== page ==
Mabon has controlled the social debate in Oregon during the past 10 years, but the next 10 months will determine his place in Oregon history. If he is successful in getting his initiatives on the ballot and can reposition himself with the help of the Christian Coalition; regardless of whether he wins at the polls, he'll have momentum enough to springboard into the year 2000 and another election. If he isn't successful, the Republicans who have been dancing on his grave will be right. In the past, Mabon has relished his role as an outsider. "We're the 82nd Airborne of the pro-family movement," he says. "We drop behind the enemy lines. We take the most casualties. We take the most hits.... If you are willing to compromise, you lessen your convictions."

It is easy to pigeonhole Mabon as a hate-mongering, power-hungry, homophobic woman-hater. But Mabon sees himself as more like the biblical Queen Esther, who hid her own Jewishness and, through manipulation of the government, saved the Jews from wholesale slaughter in the kingdom of Persia.

"God, and God's people, represented by Esther, were involved in the governmental process. She was the queen," Mabon says, "she was involved in government. And God was involved."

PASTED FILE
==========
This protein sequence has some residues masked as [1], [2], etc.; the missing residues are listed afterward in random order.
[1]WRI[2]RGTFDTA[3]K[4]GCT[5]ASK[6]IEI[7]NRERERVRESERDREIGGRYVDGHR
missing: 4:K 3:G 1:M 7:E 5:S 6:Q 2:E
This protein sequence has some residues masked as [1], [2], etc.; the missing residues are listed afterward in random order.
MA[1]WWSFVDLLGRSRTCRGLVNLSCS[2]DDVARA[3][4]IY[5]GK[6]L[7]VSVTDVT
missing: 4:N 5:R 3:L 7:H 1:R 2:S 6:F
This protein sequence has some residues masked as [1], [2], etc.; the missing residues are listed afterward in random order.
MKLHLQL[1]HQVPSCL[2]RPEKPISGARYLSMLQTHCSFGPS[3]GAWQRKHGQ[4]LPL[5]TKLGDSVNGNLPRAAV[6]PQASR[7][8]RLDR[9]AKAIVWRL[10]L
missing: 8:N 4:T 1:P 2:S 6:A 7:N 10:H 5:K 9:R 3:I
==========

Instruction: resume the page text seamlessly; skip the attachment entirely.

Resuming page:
There is a certain irony in Mabon's equating himself with a queen, but his choice of role model is revealing. Queen Esther's mission was to save the Jews, where Mabon's crusade has been to stop what he sees as the decline of the family. "I believe that civil law is the basis to enforce God's standards," he says. "I believe that civil law is God's mechanism to handle human relationships in a community setting, but it should be based on right and wrong."

There is another interpretation of the Book of Esther that is popular with the Christian Coalition. In this version, Esther is not a warrior who demanded justice, but rather a diplomat who worked within the confines of her government.

Ultimately, Mabon's revival depends on how closely he reads his Bible.

Graphic Rule

History of OCA Initiatives

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A Clear and Present Danger

Jean Harris of Basic Rights Oregon is taking Lon Mabon seriously. Basic Rights is one of several groups that have fought -- and won -- against Mabon in the past. These days, Harris spends at Least 50 percent of her time fund raising. She says most people don't even know Mabon is back, so she has to educate them, then ask them for money. People are tired of fighting Mabon, she says, and may be tempted to ignore him this time. But, she adds, those who put their heads in the sand are "fooling themselves." Harris recently visited Los Angeles, where record producer David Geffen, who contributed $80,000 in 1994 for the campaign against Measure 13, gave her $5,000 and a promise of more money if the initiative makes it to the ballot. She is flying to San Francisco, Washington, D.C., and New York soon to meet with other potential donors. She figures she needs $2.5 million to win the campaign and adds that she must go outside the state if she is to raise that kind of money. In the past 10 years, a fund-raising machine fueled by the fight against the OCA has raised about $5 million. "You know, Lon, you helped create Basic Rights Oregon," says Harris. "Thanks a Lot."

Graphic Rule